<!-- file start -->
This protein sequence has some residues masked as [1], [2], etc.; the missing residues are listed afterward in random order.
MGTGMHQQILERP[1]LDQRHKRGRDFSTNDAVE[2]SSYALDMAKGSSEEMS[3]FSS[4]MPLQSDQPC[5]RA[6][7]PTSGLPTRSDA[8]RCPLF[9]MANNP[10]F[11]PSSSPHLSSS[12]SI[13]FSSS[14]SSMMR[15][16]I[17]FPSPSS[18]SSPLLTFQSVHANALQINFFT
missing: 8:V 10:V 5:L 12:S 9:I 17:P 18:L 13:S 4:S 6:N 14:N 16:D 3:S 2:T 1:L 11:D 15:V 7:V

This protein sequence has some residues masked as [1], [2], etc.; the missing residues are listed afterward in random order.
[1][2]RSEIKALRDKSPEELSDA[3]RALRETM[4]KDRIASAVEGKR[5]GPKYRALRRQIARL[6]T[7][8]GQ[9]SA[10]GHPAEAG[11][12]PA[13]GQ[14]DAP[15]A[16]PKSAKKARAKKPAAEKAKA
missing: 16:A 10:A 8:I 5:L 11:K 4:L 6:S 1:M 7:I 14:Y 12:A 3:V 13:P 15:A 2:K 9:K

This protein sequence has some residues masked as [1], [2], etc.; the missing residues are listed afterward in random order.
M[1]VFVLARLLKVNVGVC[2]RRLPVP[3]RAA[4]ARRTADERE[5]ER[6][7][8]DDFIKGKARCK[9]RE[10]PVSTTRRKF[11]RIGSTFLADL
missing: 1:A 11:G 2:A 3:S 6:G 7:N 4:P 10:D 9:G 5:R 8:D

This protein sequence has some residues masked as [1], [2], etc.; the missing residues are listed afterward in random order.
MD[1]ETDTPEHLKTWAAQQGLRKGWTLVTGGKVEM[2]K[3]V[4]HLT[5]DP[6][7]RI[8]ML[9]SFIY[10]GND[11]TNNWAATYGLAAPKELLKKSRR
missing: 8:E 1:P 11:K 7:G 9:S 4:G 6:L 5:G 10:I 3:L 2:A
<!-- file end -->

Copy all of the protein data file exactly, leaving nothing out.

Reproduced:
This protein sequence has some residues masked as [1], [2], etc.; the missing residues are listed afterward in random order.
MGTGMHQQILERP[1]LDQRHKRGRDFSTNDAVE[2]SSYALDMAKGSSEEMS[3]FSS[4]MPLQSDQPC[5]RA[6][7]PTSGLPTRSDA[8]RCPLF[9]MANNP[10]F[11]PSSSPHLSSS[12]SI[13]FSSS[14]SSMMR[15][16]I[17]FPSPSS[18]SSPLLTFQSVHANALQINFFT
missing: 8:V 10:V 5:L 12:S 9:I 17:P 18:L 13:S 4:S 6:N 14:N 16:D 3:S 2:T 1:L 11:D 15:V 7:V

This protein sequence has some residues masked as [1], [2], etc.; the missing residues are listed afterward in random order.
[1][2]RSEIKALRDKSPEELSDA[3]RALRETM[4]KDRIASAVEGKR[5]GPKYRALRRQIARL[6]T[7][8]GQ[9]SA[10]GHPAEAG[11][12]PA[13]GQ[14]DAP[15]A[16]PKSAKKARAKKPAAEKAKA
missing: 16:A 10:A 8:I 5:L 11:K 4:L 6:S 1:M 7:I 14:Y 12:A 3:V 13:P 15:A 2:K 9:K

This protein sequence has some residues masked as [1], [2], etc.; the missing residues are listed afterward in random order.
M[1]VFVLARLLKVNVGVC[2]RRLPVP[3]RAA[4]ARRTADERE[5]ER[6][7][8]DDFIKGKARCK[9]RE[10]PVSTTRRKF[11]RIGSTFLADL
missing: 1:A 11:G 2:A 3:S 6:G 7:N 4:P 10:D 9:G 5:R 8:D

This protein sequence has some residues masked as [1], [2], etc.; the missing residues are listed afterward in random order.
MD[1]ETDTPEHLKTWAAQQGLRKGWTLVTGGKVEM[2]K[3]V[4]HLT[5]DP[6][7]RI[8]ML[9]SFIY[10]GND[11]TNNWAATYGLAAPKELLKKSRR
missing: 8:E 1:P 11:K 7:G 9:S 4:G 6:L 5:G 10:I 3:L 2:A